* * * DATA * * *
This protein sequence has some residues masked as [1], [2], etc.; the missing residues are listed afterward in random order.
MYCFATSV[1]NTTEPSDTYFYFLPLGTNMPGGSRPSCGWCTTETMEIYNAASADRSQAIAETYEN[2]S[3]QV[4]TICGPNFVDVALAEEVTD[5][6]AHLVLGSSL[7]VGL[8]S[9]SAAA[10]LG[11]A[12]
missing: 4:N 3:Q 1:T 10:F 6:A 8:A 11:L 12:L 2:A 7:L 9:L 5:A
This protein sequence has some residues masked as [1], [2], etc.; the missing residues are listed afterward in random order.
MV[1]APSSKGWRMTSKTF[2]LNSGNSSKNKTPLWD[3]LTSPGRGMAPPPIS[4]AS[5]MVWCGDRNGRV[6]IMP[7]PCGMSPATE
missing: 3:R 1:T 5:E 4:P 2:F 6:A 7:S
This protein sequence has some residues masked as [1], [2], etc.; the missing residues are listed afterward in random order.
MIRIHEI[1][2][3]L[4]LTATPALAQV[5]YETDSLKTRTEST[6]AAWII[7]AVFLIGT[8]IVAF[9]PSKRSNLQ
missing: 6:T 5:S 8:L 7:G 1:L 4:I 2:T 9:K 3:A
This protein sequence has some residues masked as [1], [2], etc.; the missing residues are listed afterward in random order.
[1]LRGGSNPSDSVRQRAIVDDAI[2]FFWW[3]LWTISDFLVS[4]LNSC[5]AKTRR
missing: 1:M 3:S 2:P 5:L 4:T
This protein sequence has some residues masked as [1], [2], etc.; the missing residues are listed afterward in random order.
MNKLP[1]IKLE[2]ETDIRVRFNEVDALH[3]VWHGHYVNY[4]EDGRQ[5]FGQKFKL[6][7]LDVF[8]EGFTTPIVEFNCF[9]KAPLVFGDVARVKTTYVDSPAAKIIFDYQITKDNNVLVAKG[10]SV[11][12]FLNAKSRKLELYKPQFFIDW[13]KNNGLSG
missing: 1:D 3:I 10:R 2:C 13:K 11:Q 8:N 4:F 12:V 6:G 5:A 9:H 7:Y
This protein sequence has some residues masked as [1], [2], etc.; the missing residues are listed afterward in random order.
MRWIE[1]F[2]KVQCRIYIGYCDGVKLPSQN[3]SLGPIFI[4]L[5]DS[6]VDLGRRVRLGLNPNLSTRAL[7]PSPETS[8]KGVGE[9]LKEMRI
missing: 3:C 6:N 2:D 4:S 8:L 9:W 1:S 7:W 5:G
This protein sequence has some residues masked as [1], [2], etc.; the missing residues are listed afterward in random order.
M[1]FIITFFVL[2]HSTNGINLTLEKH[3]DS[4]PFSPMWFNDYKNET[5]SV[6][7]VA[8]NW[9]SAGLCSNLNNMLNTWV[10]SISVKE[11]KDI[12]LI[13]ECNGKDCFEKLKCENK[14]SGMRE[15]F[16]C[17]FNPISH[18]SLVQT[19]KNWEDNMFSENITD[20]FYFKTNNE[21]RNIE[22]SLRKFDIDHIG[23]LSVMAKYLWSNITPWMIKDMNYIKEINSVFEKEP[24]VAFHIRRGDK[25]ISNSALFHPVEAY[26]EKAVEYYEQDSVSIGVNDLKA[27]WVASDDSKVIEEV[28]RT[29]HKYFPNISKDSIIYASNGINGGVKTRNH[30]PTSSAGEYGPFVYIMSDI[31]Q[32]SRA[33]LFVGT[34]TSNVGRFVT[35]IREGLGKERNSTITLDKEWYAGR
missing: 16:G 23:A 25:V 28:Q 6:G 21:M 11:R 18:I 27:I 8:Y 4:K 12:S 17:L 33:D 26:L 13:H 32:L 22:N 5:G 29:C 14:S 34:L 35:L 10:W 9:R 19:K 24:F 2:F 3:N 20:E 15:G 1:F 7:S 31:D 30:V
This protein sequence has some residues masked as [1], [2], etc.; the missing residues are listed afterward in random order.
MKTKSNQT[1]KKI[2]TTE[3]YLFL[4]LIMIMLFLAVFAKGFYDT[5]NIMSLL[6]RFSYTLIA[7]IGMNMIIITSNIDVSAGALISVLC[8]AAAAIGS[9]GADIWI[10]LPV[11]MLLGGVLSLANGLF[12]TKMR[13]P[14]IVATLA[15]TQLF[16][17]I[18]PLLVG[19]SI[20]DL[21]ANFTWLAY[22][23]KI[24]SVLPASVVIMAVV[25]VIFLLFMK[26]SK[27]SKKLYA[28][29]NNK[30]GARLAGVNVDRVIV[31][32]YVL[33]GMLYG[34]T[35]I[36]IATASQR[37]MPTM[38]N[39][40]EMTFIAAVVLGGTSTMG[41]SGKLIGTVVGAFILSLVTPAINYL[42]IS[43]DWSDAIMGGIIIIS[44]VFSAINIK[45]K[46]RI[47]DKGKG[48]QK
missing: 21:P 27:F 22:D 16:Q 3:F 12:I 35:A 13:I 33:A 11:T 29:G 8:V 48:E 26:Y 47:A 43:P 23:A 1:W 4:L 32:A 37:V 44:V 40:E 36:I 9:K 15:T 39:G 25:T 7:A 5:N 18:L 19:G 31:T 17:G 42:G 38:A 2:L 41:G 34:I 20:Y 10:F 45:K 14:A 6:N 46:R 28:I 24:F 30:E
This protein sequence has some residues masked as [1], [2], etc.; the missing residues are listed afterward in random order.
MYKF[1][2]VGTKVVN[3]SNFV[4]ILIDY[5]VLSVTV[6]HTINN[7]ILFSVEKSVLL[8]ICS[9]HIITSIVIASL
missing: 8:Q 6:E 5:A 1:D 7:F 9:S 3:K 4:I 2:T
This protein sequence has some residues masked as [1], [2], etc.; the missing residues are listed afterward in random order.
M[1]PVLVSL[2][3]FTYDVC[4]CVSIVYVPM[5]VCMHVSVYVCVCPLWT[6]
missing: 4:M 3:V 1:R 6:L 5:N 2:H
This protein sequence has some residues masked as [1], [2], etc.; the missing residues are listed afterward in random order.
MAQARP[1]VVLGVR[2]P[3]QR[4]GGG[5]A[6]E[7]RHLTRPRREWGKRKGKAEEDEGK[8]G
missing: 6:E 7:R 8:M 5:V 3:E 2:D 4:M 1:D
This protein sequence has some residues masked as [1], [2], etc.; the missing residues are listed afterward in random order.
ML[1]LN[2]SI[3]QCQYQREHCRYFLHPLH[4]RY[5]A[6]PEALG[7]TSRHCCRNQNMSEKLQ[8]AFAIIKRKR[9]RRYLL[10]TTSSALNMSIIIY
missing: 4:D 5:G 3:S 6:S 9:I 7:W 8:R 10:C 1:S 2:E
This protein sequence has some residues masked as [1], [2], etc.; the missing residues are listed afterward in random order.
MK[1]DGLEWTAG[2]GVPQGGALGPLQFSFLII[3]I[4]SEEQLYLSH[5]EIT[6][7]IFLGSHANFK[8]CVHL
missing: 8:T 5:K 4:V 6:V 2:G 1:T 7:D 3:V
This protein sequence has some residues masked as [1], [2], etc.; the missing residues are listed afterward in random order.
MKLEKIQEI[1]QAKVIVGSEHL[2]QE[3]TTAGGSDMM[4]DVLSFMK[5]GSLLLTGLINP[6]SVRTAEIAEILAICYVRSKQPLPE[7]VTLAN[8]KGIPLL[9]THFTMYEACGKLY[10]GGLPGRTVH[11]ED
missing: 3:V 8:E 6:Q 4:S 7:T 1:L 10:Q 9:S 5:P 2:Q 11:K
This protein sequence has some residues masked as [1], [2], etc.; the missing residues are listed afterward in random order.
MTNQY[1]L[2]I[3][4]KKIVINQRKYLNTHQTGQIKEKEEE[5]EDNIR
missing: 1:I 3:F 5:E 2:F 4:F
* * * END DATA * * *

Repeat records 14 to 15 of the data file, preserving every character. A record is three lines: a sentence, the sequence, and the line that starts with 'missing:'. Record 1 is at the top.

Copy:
This protein sequence has some residues masked as [1], [2], etc.; the missing residues are listed afterward in random order.
MKLEKIQEI[1]QAKVIVGSEHL[2]QE[3]TTAGGSDMM[4]DVLSFMK[5]GSLLLTGLINP[6]SVRTAEIAEILAICYVRSKQPLPE[7]VTLAN[8]KGIPLL[9]THFTMYEACGKLY[10]GGLPGRTVH[11]ED
missing: 3:V 8:E 6:Q 4:S 7:T 1:L 10:Q 9:S 5:P 2:Q 11:K
This protein sequence has some residues masked as [1], [2], etc.; the missing residues are listed afterward in random order.
MTNQY[1]L[2]I[3][4]KKIVINQRKYLNTHQTGQIKEKEEE[5]EDNIR
missing: 1:I 3:F 5:E 2:F 4:F